May 16th, 2006

NYC cocktail field trip

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Left to right: MOTAC founders Gary Regan, Audrey Sanders, Jared Brown, Phil Greene, David Wondrich, Eben Klemm, Anistatia Miller, John Myers (hidden), Jill DeGroff.

May 13, 2006 was the 200th anniversary of the cocktail. Actually, it was the 200th anniversary of the first time the term “cock tail” appeared in print, according to the Museum of the American Cocktail (MOTAC). I went to New York to join in one of two anniversary celebrations taking place simultaneously that day: one at the new Manhattan bar Balance (215 W. 28th St.) and one at Commander’s Palace in Las Vegas, where most of the items once housed in MOTAC’s original New Orleans location now reside. At Balance, there was a small, satellite display of MOTAC artifacts, including a gleaming silver-plated Boston shaker set courtesy of David Wondrich, one of the museum’s founding members and the drinks writer for Esquire.

David happened to be standing right next to me as I ordered my first drink at the bar. Tickled to meet the guy, I put out my hand and introduced myself as a freelance writer from Boston. He mentioned the latest issue of Esquire with the annual roundup of the World’s Best Bars and apologized for the scant coverage of Boston, vowing to make up for it in the future. OK, David, I guess I won’t have you fired. He asked me what I was working on. “Uh, a web site,” is all I could come up with. Wow, way to impress the Esquire guy.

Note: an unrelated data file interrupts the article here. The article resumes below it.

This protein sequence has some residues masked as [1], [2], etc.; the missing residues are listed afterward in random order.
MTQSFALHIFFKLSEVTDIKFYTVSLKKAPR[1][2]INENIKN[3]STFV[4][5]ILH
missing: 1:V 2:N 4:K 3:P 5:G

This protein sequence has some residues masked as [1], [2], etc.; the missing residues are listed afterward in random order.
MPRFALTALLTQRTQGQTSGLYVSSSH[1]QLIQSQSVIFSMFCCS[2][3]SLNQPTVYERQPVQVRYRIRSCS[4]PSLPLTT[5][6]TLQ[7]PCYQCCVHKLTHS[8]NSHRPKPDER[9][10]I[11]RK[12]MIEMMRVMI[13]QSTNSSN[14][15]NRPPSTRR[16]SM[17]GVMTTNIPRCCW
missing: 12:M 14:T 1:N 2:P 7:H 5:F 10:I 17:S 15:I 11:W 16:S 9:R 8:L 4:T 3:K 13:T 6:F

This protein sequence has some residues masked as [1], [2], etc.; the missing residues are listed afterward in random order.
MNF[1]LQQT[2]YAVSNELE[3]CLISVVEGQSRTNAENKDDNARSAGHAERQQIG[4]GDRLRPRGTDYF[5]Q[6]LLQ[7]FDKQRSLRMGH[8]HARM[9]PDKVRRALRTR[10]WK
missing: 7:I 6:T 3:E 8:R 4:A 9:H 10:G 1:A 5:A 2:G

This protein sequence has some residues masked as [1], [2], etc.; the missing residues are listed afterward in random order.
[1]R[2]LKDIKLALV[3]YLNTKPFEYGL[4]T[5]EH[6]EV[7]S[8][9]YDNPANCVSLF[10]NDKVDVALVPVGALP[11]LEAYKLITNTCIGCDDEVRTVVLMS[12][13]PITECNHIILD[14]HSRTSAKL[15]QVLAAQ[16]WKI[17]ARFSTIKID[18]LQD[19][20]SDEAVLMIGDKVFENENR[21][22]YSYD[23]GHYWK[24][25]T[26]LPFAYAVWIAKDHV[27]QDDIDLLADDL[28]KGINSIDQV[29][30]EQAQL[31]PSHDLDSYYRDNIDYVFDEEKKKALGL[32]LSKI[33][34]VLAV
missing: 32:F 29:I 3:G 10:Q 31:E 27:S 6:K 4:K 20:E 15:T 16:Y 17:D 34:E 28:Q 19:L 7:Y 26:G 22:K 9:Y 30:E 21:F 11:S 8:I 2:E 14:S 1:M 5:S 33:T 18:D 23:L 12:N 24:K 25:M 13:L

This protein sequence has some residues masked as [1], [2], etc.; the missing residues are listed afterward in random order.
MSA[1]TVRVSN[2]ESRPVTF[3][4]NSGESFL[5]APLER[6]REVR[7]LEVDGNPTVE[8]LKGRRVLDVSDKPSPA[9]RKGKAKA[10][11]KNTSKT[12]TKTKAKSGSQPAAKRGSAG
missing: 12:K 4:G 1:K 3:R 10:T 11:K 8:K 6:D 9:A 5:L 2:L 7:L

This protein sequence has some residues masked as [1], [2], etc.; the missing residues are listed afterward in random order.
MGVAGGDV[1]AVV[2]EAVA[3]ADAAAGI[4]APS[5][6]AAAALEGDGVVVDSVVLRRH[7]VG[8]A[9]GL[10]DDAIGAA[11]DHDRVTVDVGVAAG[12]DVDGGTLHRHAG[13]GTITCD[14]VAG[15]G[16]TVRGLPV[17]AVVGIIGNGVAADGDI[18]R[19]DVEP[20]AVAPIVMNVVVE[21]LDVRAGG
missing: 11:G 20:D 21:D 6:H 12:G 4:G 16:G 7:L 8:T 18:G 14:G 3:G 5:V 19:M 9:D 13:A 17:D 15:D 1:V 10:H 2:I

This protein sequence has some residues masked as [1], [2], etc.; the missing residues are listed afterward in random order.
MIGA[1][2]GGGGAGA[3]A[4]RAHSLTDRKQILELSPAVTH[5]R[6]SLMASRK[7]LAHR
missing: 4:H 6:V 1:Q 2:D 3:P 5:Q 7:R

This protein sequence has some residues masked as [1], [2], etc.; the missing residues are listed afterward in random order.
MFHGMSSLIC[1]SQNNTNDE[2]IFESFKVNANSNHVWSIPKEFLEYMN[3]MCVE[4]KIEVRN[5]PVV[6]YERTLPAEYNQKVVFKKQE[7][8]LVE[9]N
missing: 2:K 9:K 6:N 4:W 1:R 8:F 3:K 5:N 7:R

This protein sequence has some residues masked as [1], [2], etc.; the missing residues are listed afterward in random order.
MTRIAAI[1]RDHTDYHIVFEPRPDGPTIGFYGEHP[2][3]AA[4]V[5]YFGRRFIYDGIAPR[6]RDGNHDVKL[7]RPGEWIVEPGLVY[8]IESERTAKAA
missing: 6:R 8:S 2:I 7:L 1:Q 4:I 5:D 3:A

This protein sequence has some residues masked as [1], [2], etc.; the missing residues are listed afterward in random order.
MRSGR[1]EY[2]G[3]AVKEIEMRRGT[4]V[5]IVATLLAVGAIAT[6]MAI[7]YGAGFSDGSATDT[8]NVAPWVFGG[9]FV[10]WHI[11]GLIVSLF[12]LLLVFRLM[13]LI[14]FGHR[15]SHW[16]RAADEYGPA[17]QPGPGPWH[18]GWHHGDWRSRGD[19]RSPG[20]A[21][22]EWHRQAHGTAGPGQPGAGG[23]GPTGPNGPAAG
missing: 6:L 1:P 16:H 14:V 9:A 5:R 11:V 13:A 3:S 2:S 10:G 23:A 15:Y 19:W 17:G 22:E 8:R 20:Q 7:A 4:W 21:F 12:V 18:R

There were cocktail demos: David did a Rob Roy, Audrey Sanders of Pegu Club fame made a French Pearl (gin, Pernod, lime juice, simple syrup, mint), Gary Regan mixed a Bacardi Cocktail and announced, to loud cheers, that he had just become a U.S. citizen after 32 years in this country. Dale “King Cocktail” DeGroff was at the Vegas celebration (a live feed of which was played on a video screen), but his wife, Jill, and two sons were working the New York event. “Would you like to meet some of the mixologists?” Jill asked and introduced me to MOTAC founding member (the museum has a lot of founding members, who essentially fomented the cocktail revolution through chats on Robert Hess’ site drinkboy.com) and Portland, Maine, bartender — uh, mixologist — John Myers, who dreams up the drinks at a new restaurant called Oolong. One of the DeGroff lads was mixing drinks with fresh-faced, twinkle-eyed aplomb. As he smoothly stirred a Rob Roy, someone remarked that he had the same unhurried polish behind the bar as his father.

After the event, the core MOTAC bunch, plus a few others, regrouped at Audrey Sanders’ West Houston Street lounge Pegu Club. (Audrey bowed out, but who could blame her; it was the poor woman’s night off). Hanging out at a place where you can order Brooklyns, Scoff Laws, Corpse Reviver 2′s, and all manner of other vintage cocktails without the bartenders batting an eye is a real treat. The best drink I had there was a house specialty, the Fitty-Fitty: half gin (Plymouth, I believe), half dry vermouth, a dash of orange bitters, and a lemon twist, served in a glass that felt like it had been formed from an icicle. It had a cleansing effect, like a swim in a glacial pond.

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